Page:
How sea-level rise contributes to billions in additional damage during hurricanes » Yale Climate Communications

When Hurricane Ian hit the coasts of southwest Florida on September 28, the hurricane’s strong winds of up to 150 miles per hour created a massive and destructive storm inland. A preliminary estimate from the National Oceanic and Atmospheric Administration (NOAA) puts Ian’s losses at more than $50 billion, and damage estimates from some private insurers approach or exceed $100 billion. It is possible that tens of billions of this damage was caused by a catastrophic storm of 10 to 15 feet, which settled countless structures on the lower barrier islands south of where the Eye of Ian came ashore.

Had Ian struck a century ago, when sea levels were nearly a foot lower, the storm would likely have caused billions of dollars less storm damage, according to the results of two studies looking at storm damage from Hurricane Sandy in New York in 2012. Combined, The study’s findings suggest that rising seas have left a large portion of the United States’ coastal infrastructure — much of it built during the 1920s.The tenth Horn – vulnerable to storm surge.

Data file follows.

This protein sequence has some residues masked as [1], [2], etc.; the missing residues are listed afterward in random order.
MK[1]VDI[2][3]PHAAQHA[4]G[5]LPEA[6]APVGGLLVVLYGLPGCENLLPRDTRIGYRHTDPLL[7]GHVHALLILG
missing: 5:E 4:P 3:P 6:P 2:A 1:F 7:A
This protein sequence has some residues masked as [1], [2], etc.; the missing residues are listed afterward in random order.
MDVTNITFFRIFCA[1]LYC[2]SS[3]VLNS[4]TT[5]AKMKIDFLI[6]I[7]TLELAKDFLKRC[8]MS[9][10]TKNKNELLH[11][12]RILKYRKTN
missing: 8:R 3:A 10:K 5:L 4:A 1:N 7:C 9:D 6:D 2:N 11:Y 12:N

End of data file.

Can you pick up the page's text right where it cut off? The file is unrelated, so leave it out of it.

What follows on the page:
Small increases in storm surge can cause massive effects

Sea level rise – even just a few inches – can cause significant damage during storms. why?

To use the mathematical analogy, it is because the interaction of storms with the city is a game of inches and thresholds. Coastal cities are generally designed to take one event in every 100 years (an event that has a 1% chance of occurring in a given year) to cause significant destructive flooding: a storm surge must rise to the basic elevation of a city before it can inundate large areas. But once a storm crosses that threshold, every inch of additional rise in water levels can inundate large areas. And since just one inch of water in a 2,500-square-foot home can cause $27,000 in damage, and 12 inches can cause $72,000 in damage (according to FEMA), a few extra inches of storm surge can add a lot of damage in a hurry.